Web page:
Saturday, January 02, 2021

On re-reading in 2020

I’m going to channel Stan Lee and insist on going full bore with hyphens.  Reread is an ugly word, difficult to parse. Re-read is clumsy, but has the benefit of clarity.

Re-reading books has its pleasures and its pitfalls.  The pleasure comes in re-reading a much-loved book, rediscovering its charms, taking away a new insight each time. As with most life-long readers, I have re-read numerous books through the years. Willa Cather’s My Antonia, for example, is a book I return to every other year or so.

Walter Wangerin’s Book of the Dun Cow and Tolkien’s Lord of the Rings trilogy are also books I cherish and re-visit regularly.

A pandemic offers little opportunity to browse local bookstores, and on-line purchases have limited appealed. Fortunately, I have thousands of books here at home and maintain a list of books I have entertained re-reading.

Here’s where the pitfalls appear. Whether a decades-old sci-fi novel or a classic of English literature, some books simply don’t hold up well. 

I re-read Why Call Them Back From Heaven and City by Clifford Simak, Ray Bradbury’s Dandelion Wine, The Puppet Masters by Robert Heinlein, Deryni Rising by Katherine Kurtz, The Peripheral by William Gibson and Lilith by George MacDonald.  Four works of sci-fi and three of fantasy. (Side note: Bradbury is impossible to categorize, but fits best in fantasy.)

Sci-fi of the ‘50s and ‘60s tends to be outdated. Predictions fall wide of the mark and cultural advances leave some older texts feeling awkward and tone deaf, i.e. a husband jocularly threatening to spank his wife for lack of obedience. Women, in these older works, are rarely fully drawn, appearing as stereotypes — the Madonna, the prostitute with a heart of gold, the shrewish wife, the empty-headed blonde.  

When I was a kid, Simak was one of my favorite sci-fi writers. I can’t say that now. The same is true for Heinlein.  I did find The Puppet Masters mildly humorous compared to the horror it evoked when I first read it at 14. And I was pleased to see that a line I vividly remembered from that first decades-old read was just as I remembered it, and still carried a frisson of horror.

Admittedly a newer work, Gibson’s The Peripheral was fine.  I primarily re-read it to set up Gibson’s newest novel, Agency.  Gibson is always worth a spin around the block.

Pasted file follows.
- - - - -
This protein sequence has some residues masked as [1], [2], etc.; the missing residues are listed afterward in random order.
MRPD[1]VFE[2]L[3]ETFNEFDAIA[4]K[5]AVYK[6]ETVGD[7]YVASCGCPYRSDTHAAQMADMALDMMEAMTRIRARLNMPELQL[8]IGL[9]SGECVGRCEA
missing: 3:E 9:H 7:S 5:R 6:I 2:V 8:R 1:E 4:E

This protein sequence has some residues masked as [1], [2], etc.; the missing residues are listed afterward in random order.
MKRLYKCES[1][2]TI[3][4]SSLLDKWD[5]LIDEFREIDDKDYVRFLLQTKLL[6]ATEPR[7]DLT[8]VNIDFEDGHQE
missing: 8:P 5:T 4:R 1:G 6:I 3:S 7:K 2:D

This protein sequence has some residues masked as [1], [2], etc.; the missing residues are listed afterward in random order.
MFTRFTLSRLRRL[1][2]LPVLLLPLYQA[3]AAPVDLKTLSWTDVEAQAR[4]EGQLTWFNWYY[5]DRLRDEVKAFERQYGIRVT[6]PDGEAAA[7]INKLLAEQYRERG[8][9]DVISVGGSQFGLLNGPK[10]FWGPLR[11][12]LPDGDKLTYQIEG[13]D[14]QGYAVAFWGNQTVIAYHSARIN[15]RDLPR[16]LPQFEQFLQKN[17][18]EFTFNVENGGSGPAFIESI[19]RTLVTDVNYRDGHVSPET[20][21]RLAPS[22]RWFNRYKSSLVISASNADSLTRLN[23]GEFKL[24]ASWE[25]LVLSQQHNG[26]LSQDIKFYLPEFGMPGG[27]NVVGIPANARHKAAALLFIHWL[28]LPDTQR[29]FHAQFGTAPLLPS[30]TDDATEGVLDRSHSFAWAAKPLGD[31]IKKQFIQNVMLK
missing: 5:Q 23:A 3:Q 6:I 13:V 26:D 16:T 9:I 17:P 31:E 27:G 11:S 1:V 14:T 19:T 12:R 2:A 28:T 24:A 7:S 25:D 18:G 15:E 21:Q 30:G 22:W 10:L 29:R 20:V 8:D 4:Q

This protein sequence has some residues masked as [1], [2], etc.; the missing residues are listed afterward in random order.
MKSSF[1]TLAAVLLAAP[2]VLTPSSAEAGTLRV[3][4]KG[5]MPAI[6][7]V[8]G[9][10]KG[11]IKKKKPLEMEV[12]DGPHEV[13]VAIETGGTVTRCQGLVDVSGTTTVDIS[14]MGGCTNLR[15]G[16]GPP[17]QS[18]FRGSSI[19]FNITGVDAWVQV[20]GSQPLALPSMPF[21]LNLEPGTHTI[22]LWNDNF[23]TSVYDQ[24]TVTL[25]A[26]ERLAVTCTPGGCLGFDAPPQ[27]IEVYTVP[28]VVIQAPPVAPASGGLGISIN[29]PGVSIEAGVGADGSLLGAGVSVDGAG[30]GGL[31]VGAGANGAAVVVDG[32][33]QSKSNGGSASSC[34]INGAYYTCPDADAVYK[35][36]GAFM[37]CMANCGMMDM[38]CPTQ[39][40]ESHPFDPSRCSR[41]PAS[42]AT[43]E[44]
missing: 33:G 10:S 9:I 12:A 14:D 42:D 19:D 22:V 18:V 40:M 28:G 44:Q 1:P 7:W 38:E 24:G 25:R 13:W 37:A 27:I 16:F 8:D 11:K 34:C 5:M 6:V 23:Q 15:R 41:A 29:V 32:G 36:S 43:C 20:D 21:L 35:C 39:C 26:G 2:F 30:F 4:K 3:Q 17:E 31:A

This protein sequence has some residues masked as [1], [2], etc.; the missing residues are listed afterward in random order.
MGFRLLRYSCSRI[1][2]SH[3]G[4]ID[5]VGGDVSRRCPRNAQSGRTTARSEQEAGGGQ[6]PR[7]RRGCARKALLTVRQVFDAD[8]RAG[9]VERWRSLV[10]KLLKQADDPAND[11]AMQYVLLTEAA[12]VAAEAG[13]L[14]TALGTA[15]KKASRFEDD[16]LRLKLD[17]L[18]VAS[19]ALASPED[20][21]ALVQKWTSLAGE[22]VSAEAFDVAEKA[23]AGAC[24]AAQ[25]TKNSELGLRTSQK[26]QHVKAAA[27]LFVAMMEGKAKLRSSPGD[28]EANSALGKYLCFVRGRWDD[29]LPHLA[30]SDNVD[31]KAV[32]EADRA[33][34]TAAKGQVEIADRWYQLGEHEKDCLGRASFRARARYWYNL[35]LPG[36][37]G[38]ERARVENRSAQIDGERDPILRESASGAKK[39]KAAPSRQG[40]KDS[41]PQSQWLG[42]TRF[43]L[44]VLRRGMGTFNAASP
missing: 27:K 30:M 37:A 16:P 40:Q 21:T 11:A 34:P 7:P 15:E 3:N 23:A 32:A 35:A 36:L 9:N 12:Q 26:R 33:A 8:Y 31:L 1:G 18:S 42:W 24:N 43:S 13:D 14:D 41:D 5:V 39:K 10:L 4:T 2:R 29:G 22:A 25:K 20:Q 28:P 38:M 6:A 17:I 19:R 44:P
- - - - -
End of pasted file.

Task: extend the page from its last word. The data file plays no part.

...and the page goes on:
By its nature, fantasy avoids the problems inherent in sci-fi.  Bradbury’s book was mesmerizing. MacDonald’s eerie and with its magic duels and court intrigue, Kurtz’s novel — her first — was just plain fun.

The classics, and I think each of the books that follow warrant that description, were also a mixed bag, although to a much lesser extent.  I re-read Catch 22 by Joseph Heller, One Flew Over the Cuckoo’s Nest by Ken Kesey, Slaughterhouse Five by Kurt Vonnegut, They Things They Carried by Tim O’Brien and The Long Ships by Frans G. Bengtsson. (Note: maybe I should have included Bradbury here. He does transcend genres.)

Among all these books, only Catch 22 fell flat.  A satirical look at war and the military, it felt like a one-trick pony.  It was clever, until it wasn’t.

I’m curious how broadly read Ken Kesey is today.  I found One Flew Over the Cuckoo’s Nest was a powerful, insightful book that warrants a wider audience.  Perhaps a new generation will discover this merry prankster.  (Year ago, I read Kesey’s Sometimes A Great Notion, and loved it.  I need to track down a copy and re-read it this year.)

Slaughterhouse Five, They Things They Carried and The Long Ships cemented their status as favorite books.   (Note: Anyone who is a fan of Bernard Cornwell’s The Last Kingdom series is advised encouraged to read The Long Ships.)   

I plan to re-read more books from my home library.  Pleasures and disappointments await.

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